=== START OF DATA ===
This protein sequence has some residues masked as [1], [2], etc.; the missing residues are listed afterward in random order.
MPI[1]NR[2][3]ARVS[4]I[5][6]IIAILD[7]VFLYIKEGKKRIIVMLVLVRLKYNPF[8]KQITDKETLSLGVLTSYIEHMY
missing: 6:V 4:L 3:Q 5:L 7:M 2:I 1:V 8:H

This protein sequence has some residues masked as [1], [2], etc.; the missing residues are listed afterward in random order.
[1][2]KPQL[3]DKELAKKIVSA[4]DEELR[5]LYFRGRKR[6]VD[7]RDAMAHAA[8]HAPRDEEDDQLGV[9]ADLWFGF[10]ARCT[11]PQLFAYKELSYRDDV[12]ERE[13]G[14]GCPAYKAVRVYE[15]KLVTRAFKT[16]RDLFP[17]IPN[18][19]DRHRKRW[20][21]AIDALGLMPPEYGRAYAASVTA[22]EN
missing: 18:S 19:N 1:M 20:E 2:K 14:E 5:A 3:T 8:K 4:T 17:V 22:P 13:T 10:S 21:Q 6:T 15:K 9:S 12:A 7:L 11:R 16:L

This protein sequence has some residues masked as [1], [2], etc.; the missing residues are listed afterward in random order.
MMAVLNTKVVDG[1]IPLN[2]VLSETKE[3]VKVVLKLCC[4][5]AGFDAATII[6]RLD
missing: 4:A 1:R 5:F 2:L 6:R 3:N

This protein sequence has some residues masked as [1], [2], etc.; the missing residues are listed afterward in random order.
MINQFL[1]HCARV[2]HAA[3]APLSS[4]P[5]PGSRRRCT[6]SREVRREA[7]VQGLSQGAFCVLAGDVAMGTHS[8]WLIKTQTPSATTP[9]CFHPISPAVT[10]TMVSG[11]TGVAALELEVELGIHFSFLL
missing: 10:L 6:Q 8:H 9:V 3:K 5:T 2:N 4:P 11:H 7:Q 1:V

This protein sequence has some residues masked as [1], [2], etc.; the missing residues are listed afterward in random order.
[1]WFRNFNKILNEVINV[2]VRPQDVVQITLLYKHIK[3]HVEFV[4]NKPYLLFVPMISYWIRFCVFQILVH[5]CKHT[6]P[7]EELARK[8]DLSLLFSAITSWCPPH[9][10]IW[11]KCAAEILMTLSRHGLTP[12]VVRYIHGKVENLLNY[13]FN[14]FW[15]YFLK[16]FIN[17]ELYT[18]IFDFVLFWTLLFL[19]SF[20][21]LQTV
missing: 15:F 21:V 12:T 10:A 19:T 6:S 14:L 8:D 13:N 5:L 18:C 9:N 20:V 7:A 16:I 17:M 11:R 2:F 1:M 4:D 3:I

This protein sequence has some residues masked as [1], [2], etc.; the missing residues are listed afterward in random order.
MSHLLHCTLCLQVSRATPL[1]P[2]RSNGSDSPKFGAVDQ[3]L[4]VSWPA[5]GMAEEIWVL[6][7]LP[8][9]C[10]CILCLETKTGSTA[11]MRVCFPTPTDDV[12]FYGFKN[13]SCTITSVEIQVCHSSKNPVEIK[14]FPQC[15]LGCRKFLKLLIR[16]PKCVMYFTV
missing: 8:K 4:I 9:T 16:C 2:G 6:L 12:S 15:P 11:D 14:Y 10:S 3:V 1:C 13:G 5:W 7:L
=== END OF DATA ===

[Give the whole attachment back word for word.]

This protein sequence has some residues masked as [1], [2], etc.; the missing residues are listed afterward in random order.
MPI[1]NR[2][3]ARVS[4]I[5][6]IIAILD[7]VFLYIKEGKKRIIVMLVLVRLKYNPF[8]KQITDKETLSLGVLTSYIEHMY
missing: 6:V 4:L 3:Q 5:L 7:M 2:I 1:V 8:H

This protein sequence has some residues masked as [1], [2], etc.; the missing residues are listed afterward in random order.
[1][2]KPQL[3]DKELAKKIVSA[4]DEELR[5]LYFRGRKR[6]VD[7]RDAMAHAA[8]HAPRDEEDDQLGV[9]ADLWFGF[10]ARCT[11]PQLFAYKELSYRDDV[12]ERE[13]G[14]GCPAYKAVRVYE[15]KLVTRAFKT[16]RDLFP[17]IPN[18][19]DRHRKRW[20][21]AIDALGLMPPEYGRAYAASVTA[22]EN
missing: 18:S 19:N 1:M 20:E 2:K 14:E 5:A 3:T 8:K 4:T 17:V 22:P 13:T 10:S 21:Q 6:T 15:K 9:S 12:A 7:L 11:R 16:L

This protein sequence has some residues masked as [1], [2], etc.; the missing residues are listed afterward in random order.
MMAVLNTKVVDG[1]IPLN[2]VLSETKE[3]VKVVLKLCC[4][5]AGFDAATII[6]RLD
missing: 4:A 1:R 5:F 2:L 6:R 3:N

This protein sequence has some residues masked as [1], [2], etc.; the missing residues are listed afterward in random order.
MINQFL[1]HCARV[2]HAA[3]APLSS[4]P[5]PGSRRRCT[6]SREVRREA[7]VQGLSQGAFCVLAGDVAMGTHS[8]WLIKTQTPSATTP[9]CFHPISPAVT[10]TMVSG[11]TGVAALELEVELGIHFSFLL
missing: 10:L 6:Q 8:H 9:V 3:K 5:T 2:N 4:P 11:H 7:Q 1:V

This protein sequence has some residues masked as [1], [2], etc.; the missing residues are listed afterward in random order.
[1]WFRNFNKILNEVINV[2]VRPQDVVQITLLYKHIK[3]HVEFV[4]NKPYLLFVPMISYWIRFCVFQILVH[5]CKHT[6]P[7]EELARK[8]DLSLLFSAITSWCPPH[9][10]IW[11]KCAAEILMTLSRHGLTP[12]VVRYIHGKVENLLNY[13]FN[14]FW[15]YFLK[16]FIN[17]ELYT[18]IFDFVLFWTLLFL[19]SF[20][21]LQTV
missing: 15:F 21:V 12:T 10:A 19:T 6:S 14:L 8:D 13:N 5:L 18:C 9:N 20:V 7:A 16:I 17:M 11:R 2:F 1:M 4:D 3:I

This protein sequence has some residues masked as [1], [2], etc.; the missing residues are listed afterward in random order.
MSHLLHCTLCLQVSRATPL[1]P[2]RSNGSDSPKFGAVDQ[3]L[4]VSWPA[5]GMAEEIWVL[6][7]LP[8][9]C[10]CILCLETKTGSTA[11]MRVCFPTPTDDV[12]FYGFKN[13]SCTITSVEIQVCHSSKNPVEIK[14]FPQC[15]LGCRKFLKLLIR[16]PKCVMYFTV
missing: 8:K 4:I 9:T 16:C 2:G 6:L 12:S 15:P 11:D 14:Y 10:S 3:V 1:C 13:G 5:W 7:L